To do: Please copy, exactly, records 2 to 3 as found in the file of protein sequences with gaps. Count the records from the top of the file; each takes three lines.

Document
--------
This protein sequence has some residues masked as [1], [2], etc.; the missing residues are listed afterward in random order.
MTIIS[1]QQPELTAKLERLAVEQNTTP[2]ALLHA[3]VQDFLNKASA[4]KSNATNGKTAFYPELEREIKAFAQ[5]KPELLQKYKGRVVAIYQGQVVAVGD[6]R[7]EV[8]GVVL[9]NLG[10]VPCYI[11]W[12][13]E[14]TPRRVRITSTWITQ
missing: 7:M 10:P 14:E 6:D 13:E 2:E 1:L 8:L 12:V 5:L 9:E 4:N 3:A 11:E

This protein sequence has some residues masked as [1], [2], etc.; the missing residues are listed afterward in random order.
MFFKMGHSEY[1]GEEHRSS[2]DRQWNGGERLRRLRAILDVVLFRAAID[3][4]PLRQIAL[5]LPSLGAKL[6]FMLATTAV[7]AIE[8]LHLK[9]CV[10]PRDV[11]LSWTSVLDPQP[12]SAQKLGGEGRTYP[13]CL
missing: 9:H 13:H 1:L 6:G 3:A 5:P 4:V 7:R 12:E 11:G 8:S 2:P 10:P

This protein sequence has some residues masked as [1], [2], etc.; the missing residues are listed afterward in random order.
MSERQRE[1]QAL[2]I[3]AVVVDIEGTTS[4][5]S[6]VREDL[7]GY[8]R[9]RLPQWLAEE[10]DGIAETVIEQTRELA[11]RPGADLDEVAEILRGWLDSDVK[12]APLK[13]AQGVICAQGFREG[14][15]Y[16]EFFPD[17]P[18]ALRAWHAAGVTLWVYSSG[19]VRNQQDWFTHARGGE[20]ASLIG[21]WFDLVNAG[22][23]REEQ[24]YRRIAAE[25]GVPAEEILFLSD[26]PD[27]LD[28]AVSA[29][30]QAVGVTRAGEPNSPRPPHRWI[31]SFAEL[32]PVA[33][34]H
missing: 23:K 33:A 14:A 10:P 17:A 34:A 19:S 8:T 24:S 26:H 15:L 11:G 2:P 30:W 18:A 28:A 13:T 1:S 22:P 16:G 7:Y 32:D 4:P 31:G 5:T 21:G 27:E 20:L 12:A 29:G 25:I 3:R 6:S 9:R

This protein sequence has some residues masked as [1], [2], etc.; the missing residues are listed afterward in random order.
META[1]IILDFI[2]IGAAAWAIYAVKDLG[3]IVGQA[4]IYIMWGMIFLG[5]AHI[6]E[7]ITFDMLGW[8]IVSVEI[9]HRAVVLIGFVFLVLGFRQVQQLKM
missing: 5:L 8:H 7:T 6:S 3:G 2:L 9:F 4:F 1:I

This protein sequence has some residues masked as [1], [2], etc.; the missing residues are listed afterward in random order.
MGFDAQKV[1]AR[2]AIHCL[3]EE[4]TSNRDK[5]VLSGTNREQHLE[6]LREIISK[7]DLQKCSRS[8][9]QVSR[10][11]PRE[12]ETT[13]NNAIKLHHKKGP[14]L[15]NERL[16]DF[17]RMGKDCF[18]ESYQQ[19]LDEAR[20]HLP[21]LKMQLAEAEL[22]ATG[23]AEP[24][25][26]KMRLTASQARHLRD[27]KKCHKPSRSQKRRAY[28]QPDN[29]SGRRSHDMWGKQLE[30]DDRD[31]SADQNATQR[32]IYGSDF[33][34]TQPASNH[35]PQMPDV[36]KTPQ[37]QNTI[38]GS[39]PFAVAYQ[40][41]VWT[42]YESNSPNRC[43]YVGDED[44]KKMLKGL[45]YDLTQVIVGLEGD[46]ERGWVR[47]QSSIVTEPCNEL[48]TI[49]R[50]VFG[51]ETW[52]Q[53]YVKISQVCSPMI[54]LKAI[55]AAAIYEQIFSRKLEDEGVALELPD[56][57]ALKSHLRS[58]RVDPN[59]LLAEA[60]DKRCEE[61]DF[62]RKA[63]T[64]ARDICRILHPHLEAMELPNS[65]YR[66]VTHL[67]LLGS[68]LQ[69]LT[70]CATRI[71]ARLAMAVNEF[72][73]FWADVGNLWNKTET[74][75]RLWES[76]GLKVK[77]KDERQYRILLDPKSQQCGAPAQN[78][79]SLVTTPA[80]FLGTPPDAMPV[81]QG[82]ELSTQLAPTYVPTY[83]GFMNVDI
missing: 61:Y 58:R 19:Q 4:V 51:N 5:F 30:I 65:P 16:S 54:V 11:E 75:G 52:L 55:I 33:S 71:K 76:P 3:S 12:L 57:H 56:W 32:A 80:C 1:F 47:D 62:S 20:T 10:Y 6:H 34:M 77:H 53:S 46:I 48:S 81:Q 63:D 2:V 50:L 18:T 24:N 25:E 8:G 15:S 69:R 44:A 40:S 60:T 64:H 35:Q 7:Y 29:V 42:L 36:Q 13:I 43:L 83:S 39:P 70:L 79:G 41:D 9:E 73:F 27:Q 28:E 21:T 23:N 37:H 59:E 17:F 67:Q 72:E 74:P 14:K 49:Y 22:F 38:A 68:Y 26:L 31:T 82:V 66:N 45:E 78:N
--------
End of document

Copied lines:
This protein sequence has some residues masked as [1], [2], etc.; the missing residues are listed afterward in random order.
MFFKMGHSEY[1]GEEHRSS[2]DRQWNGGERLRRLRAILDVVLFRAAID[3][4]PLRQIAL[5]LPSLGAKL[6]FMLATTAV[7]AIE[8]LHLK[9]CV[10]PRDV[11]LSWTSVLDPQP[12]SAQKLGGEGRTYP[13]CL
missing: 9:H 13:H 1:L 6:G 3:A 5:P 4:V 7:R 12:E 11:G 8:S 2:P 10:P

This protein sequence has some residues masked as [1], [2], etc.; the missing residues are listed afterward in random order.
MSERQRE[1]QAL[2]I[3]AVVVDIEGTTS[4][5]S[6]VREDL[7]GY[8]R[9]RLPQWLAEE[10]DGIAETVIEQTRELA[11]RPGADLDEVAEILRGWLDSDVK[12]APLK[13]AQGVICAQGFREG[14][15]Y[16]EFFPD[17]P[18]ALRAWHAAGVTLWVYSSG[19]VRNQQDWFTHARGGE[20]ASLIG[21]WFDLVNAG[22][23]REEQ[24]YRRIAAE[25]GVPAEEILFLSD[26]PD[27]LD[28]AVSA[29][30]QAVGVTRAGEPNSPRPPHRWI[31]SFAEL[32]PVA[33][34]H
missing: 23:K 33:A 14:A 10:P 17:A 34:A 19:S 8:T 24:S 26:H 15:L 11:G 2:P 30:W 18:A 28:A 13:T 1:S 22:P 16:G 7:Y 32:D 4:P 31:G 5:T 21:G 27:E 20:L 12:A 29:G 25:I 3:R 6:S 9:R